“Aging in place” refers literally to baby boomers’ wish to remain in their longtime homes. But it could also apply to a range of boomer activity (and inactivity) as they enter their 60s and 70s—including media usage, shopping behavior and the intent to stay in the workforce.
Are boomers a digital cohort?
Up to a point. But many are aging in place with Web 1.0. About eight in 10 are internet users. Only half use social media—and those who do mostly stick with Facebook. Nearly two-thirds have a smartphone, but they make limited use of its capabilities. Traditional TV still accounts for an outsized proportion of their media mix.
Have they gone digital as shoppers?
Somewhat. About six in 10 baby boomers are digital buyers, vs. much higher proportions of Gen Xers and millennials. They’re less apt to use smartphones as shopping tools, sticking more with home computers. Newer technologies like augmented reality (AR) and virtual reality (VR) generate little interest as shopping aids. And privacy fears constrain digital usage for transacting purchases.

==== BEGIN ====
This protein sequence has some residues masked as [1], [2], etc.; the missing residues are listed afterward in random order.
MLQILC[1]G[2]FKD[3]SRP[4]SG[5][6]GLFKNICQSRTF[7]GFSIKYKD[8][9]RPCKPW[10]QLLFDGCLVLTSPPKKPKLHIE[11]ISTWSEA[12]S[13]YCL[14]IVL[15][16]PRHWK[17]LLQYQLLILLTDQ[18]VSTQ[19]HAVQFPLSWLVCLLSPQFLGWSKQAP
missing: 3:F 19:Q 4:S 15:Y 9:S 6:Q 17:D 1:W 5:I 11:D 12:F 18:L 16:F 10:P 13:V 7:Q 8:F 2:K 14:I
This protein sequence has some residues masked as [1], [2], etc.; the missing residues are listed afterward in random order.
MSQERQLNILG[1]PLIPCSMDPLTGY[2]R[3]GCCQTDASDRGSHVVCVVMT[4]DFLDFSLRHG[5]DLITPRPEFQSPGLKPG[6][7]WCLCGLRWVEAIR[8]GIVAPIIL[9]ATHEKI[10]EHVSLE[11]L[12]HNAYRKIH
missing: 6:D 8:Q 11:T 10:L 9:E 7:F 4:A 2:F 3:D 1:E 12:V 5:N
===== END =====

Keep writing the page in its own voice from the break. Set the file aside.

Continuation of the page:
Will boomers really age in place in the labor force?
With lackluster retirement savings, many hope to do so. But this can prove an unrealistic plan, as job losses and health issues push boomers out of the workforce. There’s much anxiety about retirement readiness, and rightly so.
How about aging in place in their homes—is that really the norm?
About three-quarters of younger boomers and eight in 10 older boomers own their homes. A majority do want to stay put, and they’re driving the market for home remodeling. Still, significant numbers of boomers do move, some as “baby chasers” relocating close to grandchildren.
WHAT’S IN THIS REPORT? This report will assess the degree to which boomers (born 1946-1964, by the most common definition) are in flux vs. staying put in various aspects of life, ranging from digital usage to shopping to work to place of residence. It’s a more complicated mix than conventional wisdom might suggest.
KEY STAT: An example of boomers as digital, but not too digital: They’re much less likely to confess (or brag) that they’re “addicted” to social media.
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